The likes of Dani Carvajal, Paul Pogba, Nemanja Matic and more have all departed for regular football when the breakthrough looked too difficult, only to emerge as elite players in their positions, and that could be the case for Atletico Madrid’s Lucas Hernandez, too.
The not-inconsiderable figure of Diego Godin is his immediate blockage to regular game time, yet Lucas, an academy graduate schooled in both the mental and technical defensive requirements of Diego Simeone’s team, is near-faultless when he gets a run-out.
Capable of playing left-back but clearly a star in the making in the centre, he’s extremely aggressive in winning the ball, aerially dominant and quick over the ground.
He has off-pitch issues to contend with (as many youngsters do) and that would certainly be a consideration, but the footballing talent is plain to see.
Big money would be required, but the rewards would be instantaneous and long-lasting.
Alternative: Nacho (Real Madrid)
Year after year he has been fourth choice; but this term he has been Los Blancos’ best defender.
Surprisingly quick, comfortable on the ball and tremendously tough in the tackle, he (like Marc Bartra before him at a top Spanish club) would relish and grow very quickly if finally given the chance to be a regular starter.
One other possibility is Juventus’ Medhi Benatia; signed last summer but a fifth wheel in what is now only a central defensive two.
The BFG: Jonathan Tah (Bayer Leverkusen)
The lines have become blurred over the past two seasons over whether Jonathan Tah is actually linked with Liverpool, or simply a name repeated over and over as he’d appear to fit so well.
The Bayer Leverkusen man has played both right and left in the centre of defence, is the most natural of our listed players at sensing when to drop in behind and provide cover, and uses his great strength to his advantage in one-on-one situations.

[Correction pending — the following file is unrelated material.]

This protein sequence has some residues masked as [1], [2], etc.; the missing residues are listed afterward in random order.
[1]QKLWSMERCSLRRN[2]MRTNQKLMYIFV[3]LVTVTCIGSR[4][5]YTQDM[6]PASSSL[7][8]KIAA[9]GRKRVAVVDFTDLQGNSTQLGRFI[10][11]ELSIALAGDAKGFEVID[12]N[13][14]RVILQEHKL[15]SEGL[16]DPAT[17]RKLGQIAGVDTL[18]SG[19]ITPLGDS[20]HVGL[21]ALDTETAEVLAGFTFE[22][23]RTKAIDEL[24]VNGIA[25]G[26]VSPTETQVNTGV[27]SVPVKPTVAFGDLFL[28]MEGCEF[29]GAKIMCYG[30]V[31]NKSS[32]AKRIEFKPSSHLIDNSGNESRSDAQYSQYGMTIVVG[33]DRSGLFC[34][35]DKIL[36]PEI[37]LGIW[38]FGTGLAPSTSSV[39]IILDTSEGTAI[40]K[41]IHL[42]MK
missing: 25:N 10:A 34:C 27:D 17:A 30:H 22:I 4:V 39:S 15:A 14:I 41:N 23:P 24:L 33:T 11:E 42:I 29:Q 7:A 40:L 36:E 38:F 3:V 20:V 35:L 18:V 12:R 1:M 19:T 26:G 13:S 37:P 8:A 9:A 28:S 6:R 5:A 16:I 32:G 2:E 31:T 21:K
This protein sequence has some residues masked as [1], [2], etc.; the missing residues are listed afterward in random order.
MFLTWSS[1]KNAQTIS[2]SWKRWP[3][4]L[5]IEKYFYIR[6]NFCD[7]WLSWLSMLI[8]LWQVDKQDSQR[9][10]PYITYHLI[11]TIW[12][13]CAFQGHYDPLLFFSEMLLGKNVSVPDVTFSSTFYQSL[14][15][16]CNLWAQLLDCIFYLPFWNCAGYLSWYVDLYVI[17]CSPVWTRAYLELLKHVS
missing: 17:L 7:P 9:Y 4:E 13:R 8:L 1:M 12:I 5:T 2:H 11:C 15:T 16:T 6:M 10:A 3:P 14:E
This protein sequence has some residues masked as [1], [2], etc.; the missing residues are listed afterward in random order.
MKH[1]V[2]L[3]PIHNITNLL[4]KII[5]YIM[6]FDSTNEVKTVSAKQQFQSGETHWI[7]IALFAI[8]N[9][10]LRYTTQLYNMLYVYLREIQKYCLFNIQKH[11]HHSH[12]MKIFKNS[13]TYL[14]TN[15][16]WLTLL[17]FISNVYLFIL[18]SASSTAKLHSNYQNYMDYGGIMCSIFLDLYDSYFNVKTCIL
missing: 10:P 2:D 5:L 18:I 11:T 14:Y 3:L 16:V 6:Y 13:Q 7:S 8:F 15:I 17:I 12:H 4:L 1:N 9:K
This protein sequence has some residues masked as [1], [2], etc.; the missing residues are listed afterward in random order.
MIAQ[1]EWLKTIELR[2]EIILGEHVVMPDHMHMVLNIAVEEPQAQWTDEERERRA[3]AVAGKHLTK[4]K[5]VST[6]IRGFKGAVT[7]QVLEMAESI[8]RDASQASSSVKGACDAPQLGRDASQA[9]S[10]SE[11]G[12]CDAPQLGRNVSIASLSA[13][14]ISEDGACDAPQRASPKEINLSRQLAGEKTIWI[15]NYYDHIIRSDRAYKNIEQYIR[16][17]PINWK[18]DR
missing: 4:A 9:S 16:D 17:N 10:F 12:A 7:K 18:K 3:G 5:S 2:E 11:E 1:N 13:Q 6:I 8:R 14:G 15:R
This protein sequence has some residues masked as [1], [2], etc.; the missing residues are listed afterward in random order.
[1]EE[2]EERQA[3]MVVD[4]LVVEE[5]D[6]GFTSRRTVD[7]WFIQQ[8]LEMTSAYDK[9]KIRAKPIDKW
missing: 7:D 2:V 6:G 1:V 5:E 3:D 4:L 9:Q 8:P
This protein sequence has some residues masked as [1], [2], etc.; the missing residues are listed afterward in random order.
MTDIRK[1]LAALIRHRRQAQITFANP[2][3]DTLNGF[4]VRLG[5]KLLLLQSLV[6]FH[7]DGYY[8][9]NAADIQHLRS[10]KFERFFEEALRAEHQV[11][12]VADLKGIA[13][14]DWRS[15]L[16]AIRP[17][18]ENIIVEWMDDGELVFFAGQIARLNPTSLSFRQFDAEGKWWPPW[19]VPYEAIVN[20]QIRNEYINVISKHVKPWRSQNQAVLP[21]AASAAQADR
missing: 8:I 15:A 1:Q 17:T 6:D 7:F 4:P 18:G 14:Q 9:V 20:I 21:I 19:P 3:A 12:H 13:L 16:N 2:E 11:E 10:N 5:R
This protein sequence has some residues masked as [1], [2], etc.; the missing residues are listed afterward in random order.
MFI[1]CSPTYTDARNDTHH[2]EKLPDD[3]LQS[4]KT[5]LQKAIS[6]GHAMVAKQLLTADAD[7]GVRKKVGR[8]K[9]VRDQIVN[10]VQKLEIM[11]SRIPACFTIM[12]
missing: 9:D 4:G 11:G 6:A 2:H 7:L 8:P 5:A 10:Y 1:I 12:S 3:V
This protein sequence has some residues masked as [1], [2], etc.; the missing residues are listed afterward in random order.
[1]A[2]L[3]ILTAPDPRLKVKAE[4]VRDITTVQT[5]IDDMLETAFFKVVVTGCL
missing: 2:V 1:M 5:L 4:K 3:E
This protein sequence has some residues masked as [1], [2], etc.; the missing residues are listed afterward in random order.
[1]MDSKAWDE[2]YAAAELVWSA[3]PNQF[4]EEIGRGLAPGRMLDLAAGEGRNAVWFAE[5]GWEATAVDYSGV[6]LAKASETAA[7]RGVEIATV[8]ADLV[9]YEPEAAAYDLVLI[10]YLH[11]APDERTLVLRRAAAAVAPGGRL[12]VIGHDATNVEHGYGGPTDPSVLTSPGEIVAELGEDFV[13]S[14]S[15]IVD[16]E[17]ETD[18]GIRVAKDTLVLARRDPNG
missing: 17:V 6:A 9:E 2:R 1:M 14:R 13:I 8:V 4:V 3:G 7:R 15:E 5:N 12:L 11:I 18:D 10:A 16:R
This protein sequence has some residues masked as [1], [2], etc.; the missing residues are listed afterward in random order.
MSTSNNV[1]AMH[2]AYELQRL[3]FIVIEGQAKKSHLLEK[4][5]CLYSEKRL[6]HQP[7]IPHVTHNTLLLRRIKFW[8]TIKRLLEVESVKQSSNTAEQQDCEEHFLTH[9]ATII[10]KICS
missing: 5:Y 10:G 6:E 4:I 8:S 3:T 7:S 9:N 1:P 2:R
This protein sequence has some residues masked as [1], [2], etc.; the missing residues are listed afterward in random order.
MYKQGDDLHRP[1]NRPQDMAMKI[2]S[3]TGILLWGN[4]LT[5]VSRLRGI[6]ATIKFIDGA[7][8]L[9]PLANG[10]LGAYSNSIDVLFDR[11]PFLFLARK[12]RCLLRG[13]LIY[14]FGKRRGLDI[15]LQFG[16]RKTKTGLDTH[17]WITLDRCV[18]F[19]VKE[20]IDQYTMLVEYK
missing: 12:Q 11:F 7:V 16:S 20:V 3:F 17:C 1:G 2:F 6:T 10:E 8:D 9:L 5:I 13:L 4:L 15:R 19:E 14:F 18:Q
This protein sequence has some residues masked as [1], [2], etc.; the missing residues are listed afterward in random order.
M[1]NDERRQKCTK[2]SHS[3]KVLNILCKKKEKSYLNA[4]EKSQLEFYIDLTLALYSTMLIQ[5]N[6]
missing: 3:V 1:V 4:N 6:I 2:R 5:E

Tah is extremely calm on the ball, happily dribbling past an attacker after winning possession, and his big frame makes him tough to beat in the air. In addition, while he isn’t full-blooded in the tackle in the way Benedikt Howedes is, he’s certainly no stranger to making a big intervention when needed.
He’s not infallible though; decision-making on when to challenge and when to shepherd the ball has cost him more than once, and he tends to clear the ball when off-balance rather like Mamadou Sakho: falling back, clearing high, leaving him prone if he doesn’t make great contact.
Alternatives: Willi Orban (RB Leipzig) or Benjamin Hubner (Hoffenheim)
Both are options to consider if we’re keeping it Bundesliga-based.
The Soon-to-be-Special: Jorge Mere (Sporting Gijon)
Looking a little lower down the food chain, a long line of prospects around Europe are already impressing, but top billing goes to Spanish defender Jorge Mere, of Sporting Gijon.
An almost certain heir to the throne currently jointly occupied by Gerard Pique and Sergio Ramos, Mere has the composure in possession of the former and the quick, aggressive nature in the challenge of the latter.
He’s not as rash as Ramos, certainly not in terms of being drawn out of position, though naturally as a 19-year-old he has his moments where inexperience shines through.
The top sides in La Liga won’t hang around in making a move for Mere, who already has almost two full seasons of regular action under his belt. It would be a surprise if he was left at Sporting another campaign, especially if they were relegated, making this summer a pivotal one for his signature.
He does play on the right of centre for Sporting, but is assured with both feet, strong aerially and has already trained with Spanish senior squad.
Switching sides at this stage shouldn’t be any issue for him whatsoever, especially if he came in as a third defender with the potential to partner Joe Gomez in seasons to come.
Alternatives: Davinson Sanchez (Ajax), Malang Sarr (Nice) or Dayot Upamecano (RB Leipzig)
The list of young defenders who could be great is a long one, but these three in particular stand out while playing for Ajax, Nice and RB Leipzig respectively.